Cover image for Dictionary of paradox
Dictionary of paradox
Erickson, Glenn W., 1951-
Personal Author:
Publication Information:
Lanham, MD : University Press of America, [1998]

Physical Description:
220 pages : illustrations ; 22 cm
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Format :


Call Number
Material Type
Home Location
Central Library BC199.P2 E75 1998 Adult Non-Fiction Central Closed Stacks

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Dictionary of Paradox is a fascinating reference work for scholars, students, and the general public. It describes those paradoxes that are either especially interesting today or that have a continuing interest from the historical point of view. Each main entry consists of four parts: a statement of the paradox, an explanation of its paradoxicality, a discussion of attempted or accepted resolutions, and a list of readings. In addition, there are other entries explaining terms relating to paradoxes, listing alternative names for the main entries, or discussing variants of the entries. All information is extensively cross-referenced.

Author Notes

Glenn W. Erickson is Adjunct Professor of Philosophy at Universidade Federal do Rio Grande do Norte, Brazil.

Reviews 1

Choice Review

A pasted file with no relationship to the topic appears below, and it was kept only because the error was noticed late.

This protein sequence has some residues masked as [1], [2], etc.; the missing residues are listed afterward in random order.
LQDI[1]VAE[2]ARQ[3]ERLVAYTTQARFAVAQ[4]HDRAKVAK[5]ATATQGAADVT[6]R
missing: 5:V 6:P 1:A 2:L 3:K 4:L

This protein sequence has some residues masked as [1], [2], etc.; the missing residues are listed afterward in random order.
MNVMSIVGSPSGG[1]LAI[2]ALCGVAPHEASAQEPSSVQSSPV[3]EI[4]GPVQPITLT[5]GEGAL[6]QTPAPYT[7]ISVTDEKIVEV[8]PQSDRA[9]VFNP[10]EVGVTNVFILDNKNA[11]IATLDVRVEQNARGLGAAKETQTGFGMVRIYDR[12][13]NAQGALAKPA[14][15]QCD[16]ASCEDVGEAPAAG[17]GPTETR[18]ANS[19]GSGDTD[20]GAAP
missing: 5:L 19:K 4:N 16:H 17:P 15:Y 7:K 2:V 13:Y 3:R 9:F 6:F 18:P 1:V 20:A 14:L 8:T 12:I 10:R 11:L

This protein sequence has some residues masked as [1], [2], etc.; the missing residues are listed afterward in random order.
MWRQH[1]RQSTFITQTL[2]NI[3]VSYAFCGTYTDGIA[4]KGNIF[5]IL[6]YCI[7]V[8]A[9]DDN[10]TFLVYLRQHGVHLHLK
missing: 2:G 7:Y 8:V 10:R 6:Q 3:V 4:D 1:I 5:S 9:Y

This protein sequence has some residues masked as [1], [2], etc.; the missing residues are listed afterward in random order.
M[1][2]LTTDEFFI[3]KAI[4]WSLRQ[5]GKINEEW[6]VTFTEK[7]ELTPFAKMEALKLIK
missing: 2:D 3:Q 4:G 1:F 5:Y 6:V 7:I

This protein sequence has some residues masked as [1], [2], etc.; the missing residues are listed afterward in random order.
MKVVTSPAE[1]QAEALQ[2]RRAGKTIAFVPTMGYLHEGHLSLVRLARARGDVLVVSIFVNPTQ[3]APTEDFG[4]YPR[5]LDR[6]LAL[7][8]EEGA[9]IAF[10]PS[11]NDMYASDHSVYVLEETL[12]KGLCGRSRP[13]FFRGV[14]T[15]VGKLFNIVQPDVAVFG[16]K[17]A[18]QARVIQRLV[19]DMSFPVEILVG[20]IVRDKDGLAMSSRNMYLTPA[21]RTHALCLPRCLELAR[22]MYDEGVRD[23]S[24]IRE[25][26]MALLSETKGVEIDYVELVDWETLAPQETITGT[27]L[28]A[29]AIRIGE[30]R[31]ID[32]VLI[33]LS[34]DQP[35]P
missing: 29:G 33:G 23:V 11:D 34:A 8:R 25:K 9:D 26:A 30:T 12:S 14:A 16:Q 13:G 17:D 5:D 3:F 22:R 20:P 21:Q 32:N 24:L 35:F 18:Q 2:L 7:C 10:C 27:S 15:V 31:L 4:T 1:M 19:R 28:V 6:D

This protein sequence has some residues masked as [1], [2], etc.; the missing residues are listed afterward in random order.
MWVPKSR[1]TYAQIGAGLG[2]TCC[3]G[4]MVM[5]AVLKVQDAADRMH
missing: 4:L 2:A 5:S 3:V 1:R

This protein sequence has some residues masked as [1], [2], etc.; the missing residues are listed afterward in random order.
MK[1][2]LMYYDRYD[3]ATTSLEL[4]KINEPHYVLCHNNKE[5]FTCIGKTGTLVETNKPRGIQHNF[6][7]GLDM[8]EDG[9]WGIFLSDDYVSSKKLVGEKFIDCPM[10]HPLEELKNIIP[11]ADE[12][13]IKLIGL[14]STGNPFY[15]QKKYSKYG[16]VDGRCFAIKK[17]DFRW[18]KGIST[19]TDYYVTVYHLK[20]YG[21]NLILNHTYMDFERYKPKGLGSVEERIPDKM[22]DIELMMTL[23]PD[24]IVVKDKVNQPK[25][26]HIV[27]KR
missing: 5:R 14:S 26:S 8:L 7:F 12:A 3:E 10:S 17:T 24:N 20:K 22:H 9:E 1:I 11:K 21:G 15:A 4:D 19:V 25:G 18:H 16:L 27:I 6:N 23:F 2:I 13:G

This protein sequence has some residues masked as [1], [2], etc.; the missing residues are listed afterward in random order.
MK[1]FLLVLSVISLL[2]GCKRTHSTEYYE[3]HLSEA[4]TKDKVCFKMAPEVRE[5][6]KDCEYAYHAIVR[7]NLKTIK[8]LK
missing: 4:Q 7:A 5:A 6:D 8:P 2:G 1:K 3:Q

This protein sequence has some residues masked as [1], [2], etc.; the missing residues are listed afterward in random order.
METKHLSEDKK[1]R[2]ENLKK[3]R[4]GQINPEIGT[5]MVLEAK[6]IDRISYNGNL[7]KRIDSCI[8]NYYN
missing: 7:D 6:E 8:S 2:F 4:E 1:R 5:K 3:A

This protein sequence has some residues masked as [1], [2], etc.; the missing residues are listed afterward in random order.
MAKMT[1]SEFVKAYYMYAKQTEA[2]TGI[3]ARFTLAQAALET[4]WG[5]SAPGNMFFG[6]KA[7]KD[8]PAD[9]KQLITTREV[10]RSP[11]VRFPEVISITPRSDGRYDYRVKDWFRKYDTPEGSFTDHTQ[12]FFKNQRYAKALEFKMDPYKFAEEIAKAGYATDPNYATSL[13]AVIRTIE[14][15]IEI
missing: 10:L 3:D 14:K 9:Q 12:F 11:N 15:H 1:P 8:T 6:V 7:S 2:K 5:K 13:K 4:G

The term "paradox" has wide application, including mathematical theorems with counterintuitive conclusions (e.g., the Banach-Tarski paradox), attacks on philosophical systems (Zeno's paradoxes) or on the foundations of mathematics (Russell's paradox), challenges to physical theories (Einstein-Podolsky-Rosen paradox), just plain self-contradictory utterances (The Liar), and various outright fallacies. One finds paradoxes of all these sorts and more collected here, each one formulated, explained, and, where possible, resolved. Copious cross-references connect paradoxes united by common themes or distinguished by subtle variations. Carefully compiled citations make this volume a portal to the literature for students with many diverse interests. Excellent browsing for any interested mind. D. V. Feldman; University of New Hampshire

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